On October 13, 2007, at 1100 eastern daylight time, a Mooney M20E airplane, N1261X, piloted by a private pilot, was substantially damaged during an in-flight collision with a tree and terrain after takeoff from runway 24 (6,501 feet by 150 feet, asphalt) at Muskegon County Airport (MKG), Muskegon, Michigan. The pilot reported a loss of engine power during initial climb after takeoff and was in the process of executing a forced landing at the time of the accident. The personal flight was being conducted under 14 CFR Part 91 without a flight plan. Visual meteorological conditions prevailed. The pilot sustained minor injuries. The local flight was departing at the time of the accident. Use your browsers 'back' function to return to synopsisReturn to Query Page
The pilot stated that the start-up, taxi and run-up were uneventful. He reported that takeoff was normal. However, during initial climb out, about 500 feet above ground level (agl), the engine "suddenly lost all power." He noted that there were trees and a residential sub-division in front of the airplane at the time of the loss of engine power. The pilot elected to execute a left turn in an attempt to return to the airport. The airplane did not have sufficient altitude and subsequently impacted a tree and terrain. It came to rest nose down.
A post accident examination was conducted. Engine continuity was confirmed via crankshaft rotation. Compression was observed on all cylinders. Engine control continuity was confirmed. The induction air system was intact. The ignition system appeared intact and provided a spark at all cylinders during crankshaft rotation. The fuel selector was intact and unobstructed. The fuel flow divider contained a small amount of liquid consistent in odor and appearance to aviation fuel. During the examination of the fuel system continuity through the fuel servo could not be conclusively established. The servo was removed and tested under supervision of the NTSB.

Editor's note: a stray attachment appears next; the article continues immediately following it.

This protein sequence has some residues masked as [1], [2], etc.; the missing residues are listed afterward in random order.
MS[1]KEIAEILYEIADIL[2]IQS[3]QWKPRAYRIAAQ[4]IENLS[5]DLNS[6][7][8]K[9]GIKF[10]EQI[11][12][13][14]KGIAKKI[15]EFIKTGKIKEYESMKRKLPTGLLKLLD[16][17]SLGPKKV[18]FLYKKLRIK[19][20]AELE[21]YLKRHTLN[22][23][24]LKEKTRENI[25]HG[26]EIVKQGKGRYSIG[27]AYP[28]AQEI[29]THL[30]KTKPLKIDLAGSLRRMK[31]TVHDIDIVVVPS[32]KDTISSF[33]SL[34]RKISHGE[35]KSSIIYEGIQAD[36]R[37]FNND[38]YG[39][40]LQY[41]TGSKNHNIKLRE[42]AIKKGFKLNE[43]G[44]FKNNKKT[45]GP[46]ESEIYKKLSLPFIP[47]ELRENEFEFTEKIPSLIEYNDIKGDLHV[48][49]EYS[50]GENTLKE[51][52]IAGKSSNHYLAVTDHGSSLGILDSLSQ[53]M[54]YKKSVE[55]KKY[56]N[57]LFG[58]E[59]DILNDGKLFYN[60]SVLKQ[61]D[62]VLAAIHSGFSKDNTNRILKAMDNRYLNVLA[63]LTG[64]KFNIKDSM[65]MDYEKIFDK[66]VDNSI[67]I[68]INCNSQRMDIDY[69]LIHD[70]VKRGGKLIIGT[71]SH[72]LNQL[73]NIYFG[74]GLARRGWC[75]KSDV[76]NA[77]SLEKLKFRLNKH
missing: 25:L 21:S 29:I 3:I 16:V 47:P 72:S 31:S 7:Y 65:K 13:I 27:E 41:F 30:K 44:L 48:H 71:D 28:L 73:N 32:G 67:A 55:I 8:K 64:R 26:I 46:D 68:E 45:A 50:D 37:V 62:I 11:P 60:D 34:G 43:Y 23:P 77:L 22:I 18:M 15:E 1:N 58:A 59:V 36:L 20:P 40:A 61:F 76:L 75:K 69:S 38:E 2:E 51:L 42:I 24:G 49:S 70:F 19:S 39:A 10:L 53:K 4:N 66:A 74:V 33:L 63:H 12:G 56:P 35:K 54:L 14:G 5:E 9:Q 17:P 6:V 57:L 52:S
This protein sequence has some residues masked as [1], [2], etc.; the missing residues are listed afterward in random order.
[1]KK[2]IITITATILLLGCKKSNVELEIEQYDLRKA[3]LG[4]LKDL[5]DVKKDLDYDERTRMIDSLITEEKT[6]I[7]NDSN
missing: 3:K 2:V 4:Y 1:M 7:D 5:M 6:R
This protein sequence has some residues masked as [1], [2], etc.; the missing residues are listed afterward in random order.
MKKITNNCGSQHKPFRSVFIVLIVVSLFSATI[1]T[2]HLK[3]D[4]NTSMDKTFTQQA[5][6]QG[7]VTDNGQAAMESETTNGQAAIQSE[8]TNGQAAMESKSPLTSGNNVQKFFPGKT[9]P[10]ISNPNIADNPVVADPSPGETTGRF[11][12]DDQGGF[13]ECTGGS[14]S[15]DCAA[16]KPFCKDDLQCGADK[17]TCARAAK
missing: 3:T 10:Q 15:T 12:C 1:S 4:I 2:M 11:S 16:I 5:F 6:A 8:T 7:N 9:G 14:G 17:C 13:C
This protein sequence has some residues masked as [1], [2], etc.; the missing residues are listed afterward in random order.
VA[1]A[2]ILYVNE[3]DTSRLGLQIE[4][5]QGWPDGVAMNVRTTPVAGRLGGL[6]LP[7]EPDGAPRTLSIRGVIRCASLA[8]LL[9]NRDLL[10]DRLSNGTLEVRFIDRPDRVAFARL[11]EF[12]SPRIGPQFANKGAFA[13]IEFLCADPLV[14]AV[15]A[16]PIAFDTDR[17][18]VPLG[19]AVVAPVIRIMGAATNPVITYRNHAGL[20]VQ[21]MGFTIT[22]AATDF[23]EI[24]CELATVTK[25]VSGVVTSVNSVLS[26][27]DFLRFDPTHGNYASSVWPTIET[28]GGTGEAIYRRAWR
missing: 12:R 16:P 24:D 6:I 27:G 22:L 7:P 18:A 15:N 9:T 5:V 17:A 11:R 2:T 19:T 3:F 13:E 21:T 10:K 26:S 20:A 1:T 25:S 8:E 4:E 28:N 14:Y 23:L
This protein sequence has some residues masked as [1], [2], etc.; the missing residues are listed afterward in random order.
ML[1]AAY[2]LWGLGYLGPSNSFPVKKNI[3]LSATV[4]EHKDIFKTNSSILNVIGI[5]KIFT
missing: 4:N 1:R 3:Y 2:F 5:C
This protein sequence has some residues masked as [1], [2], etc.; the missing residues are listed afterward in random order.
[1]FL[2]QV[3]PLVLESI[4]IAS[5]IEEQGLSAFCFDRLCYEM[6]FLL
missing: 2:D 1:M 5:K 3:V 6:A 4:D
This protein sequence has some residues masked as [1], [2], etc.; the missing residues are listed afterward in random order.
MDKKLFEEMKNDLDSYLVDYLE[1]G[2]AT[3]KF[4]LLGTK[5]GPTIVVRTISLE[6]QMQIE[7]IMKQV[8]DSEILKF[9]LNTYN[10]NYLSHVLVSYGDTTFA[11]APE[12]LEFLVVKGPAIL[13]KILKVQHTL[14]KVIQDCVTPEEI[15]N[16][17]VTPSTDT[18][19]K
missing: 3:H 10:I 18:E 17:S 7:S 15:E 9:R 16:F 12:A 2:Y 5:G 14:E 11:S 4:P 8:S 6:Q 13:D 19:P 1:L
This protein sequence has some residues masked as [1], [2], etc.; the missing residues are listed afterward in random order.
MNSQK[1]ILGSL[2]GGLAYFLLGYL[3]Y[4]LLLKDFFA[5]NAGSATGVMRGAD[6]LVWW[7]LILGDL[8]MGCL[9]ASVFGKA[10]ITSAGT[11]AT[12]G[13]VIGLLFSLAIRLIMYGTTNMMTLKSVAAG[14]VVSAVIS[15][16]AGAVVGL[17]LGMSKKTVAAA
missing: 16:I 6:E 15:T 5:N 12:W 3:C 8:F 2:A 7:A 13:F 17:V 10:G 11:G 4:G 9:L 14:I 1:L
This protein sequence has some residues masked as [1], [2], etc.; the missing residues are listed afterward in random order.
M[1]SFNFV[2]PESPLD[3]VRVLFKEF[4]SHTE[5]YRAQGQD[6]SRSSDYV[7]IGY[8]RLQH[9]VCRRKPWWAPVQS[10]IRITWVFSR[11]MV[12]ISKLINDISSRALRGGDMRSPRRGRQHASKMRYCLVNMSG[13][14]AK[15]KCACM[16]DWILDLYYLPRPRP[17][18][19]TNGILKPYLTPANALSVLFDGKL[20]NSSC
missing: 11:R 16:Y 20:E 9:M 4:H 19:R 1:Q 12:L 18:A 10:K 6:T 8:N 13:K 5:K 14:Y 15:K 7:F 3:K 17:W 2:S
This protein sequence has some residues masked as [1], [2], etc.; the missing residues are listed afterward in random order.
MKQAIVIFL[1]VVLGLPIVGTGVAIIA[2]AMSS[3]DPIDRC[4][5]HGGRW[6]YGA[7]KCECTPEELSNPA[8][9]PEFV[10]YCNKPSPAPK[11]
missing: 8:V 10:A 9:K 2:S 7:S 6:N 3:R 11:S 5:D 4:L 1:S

Initial inspection of the fuel servo revealed that debris had accumulated in the fuel screen. The debris was removed. The fuel screen was otherwise intact and appeared undamaged. Additionally, the bypass spring was intact and appeared to be functional. The fuel screen was re-installed and the unit was tested. The fuel cutoff functioned properly. Fuel flow measurements were within test specification requirements with the exception of the idle test point. At idle, the servo supplied fuel at 5 lbs/hour. The specification required 6 to 7 lbs/hour at the idle setting.